The auditor of the future will require a wide range of skills
The seminar took a look at the current trends and likely future of the auditing sector as digitalisation and robotics shape the sector.
This year, the focus of the Future of Auditing seminar was particularly on the forecast changes to the operating environment in the auditing sector – changes which will be reflected first and foremost in the kind of expertise that auditors will need to have in the future. Perhaps this was the reason why the seminar was of interest not only to auditing professionals and researchers but also to the students at our school, who attended in larger numbers than at previous auditing seminars.
The audience participated actively in the seminar’s panel discussion in which auditing experts from Deloitte, PwC, KPMG, EY, insurance company Varma and the City of Tampere spoke shortly and then responded to questions from the audience. At the beginning of the seminar, Professor David Hay from the University of Auckland presented a comprehensive and international overview of the current state of auditing and the outlook for the future. Professor Jukka Sihvonen from the University of Vaasa opened up in his own speech the secrets of utilising Big Data for qualitative research.
Work is becoming increasingly automated and specialised, but it’s still a people-centred business
Analytics, robotics, artificial intelligence, complex data analysis, digitalisation, standardisation. Auditing is going through big changes, just like many other sectors. A sector which used to be based on manual work will require in the future increasingly diverse expertise and understanding of new technologies. However, it is still in the end about business and customer relationships in which people make the final decisions. Therefore people skills are still needed, as is at times the ability to think critically and question things.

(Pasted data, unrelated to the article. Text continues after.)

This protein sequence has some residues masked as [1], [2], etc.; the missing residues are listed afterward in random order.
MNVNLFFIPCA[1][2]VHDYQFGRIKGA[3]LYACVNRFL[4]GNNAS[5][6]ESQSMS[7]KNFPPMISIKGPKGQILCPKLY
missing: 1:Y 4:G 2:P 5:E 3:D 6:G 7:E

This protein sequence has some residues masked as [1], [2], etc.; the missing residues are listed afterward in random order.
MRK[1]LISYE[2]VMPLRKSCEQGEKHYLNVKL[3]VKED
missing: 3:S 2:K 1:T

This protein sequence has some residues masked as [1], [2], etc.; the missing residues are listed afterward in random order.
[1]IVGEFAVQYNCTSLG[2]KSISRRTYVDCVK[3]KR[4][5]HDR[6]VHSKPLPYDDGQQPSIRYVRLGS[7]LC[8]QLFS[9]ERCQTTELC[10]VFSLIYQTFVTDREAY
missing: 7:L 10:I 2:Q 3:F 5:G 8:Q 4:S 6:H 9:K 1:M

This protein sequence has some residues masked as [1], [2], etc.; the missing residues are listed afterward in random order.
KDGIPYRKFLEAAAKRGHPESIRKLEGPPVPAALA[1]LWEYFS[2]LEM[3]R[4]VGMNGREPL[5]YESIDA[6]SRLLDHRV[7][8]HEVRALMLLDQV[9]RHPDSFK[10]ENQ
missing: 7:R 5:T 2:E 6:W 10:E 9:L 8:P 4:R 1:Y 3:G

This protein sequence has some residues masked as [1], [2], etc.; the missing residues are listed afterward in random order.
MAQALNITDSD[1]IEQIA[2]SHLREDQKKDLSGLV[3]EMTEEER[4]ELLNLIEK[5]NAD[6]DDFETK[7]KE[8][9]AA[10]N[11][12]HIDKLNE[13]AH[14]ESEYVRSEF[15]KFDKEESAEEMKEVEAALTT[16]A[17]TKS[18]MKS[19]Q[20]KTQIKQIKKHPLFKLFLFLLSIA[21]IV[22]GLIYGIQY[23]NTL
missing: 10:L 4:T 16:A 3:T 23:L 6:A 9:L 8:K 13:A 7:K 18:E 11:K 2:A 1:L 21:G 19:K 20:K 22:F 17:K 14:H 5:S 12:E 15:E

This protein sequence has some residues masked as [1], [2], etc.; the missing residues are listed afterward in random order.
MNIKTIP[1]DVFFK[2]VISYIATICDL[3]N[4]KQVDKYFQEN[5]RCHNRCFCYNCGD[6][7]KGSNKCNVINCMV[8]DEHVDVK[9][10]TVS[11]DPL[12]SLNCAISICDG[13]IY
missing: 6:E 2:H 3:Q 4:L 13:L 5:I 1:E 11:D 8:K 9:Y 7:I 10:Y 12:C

From the customer’s perspective, auditors are expected to keep to agreed timeframes and to understand what is happening in businesses’ operating environments. In addition, a deep understanding of the customer’s business activities is also expected. ‘You don’t just talk with numbers, but also with people’, summarises Varma’s CFO Pekka Pajamo.
In addition to accounting expertise, a variety of other studies are expected from those studying to be an auditor or those with a Master of Science in Economics and Business Administration who are seeking to specialise as an auditor. ‘We need a good variety of different kinds of people working for us, not people all cut from the same mould. The most important things are a holistic understanding, the ability to focus on the right thing and a certain kind of flexibility’, says Partner Antti Suominen from EY.
Participating in the discussion panel led by Professor Lasse Niemi were:
Partner Antti Suominen, EY
Partner Marcus Tötterman, KPMG Oy ab
Senior Manager Johan Groop, Deloitte Oy
Senior Manager Teemu Vieruaho, PwC
CFO Pekka Pajamo, mutual employee pension insurance company Varma
City Auditor Erja Viitala, City of Tampere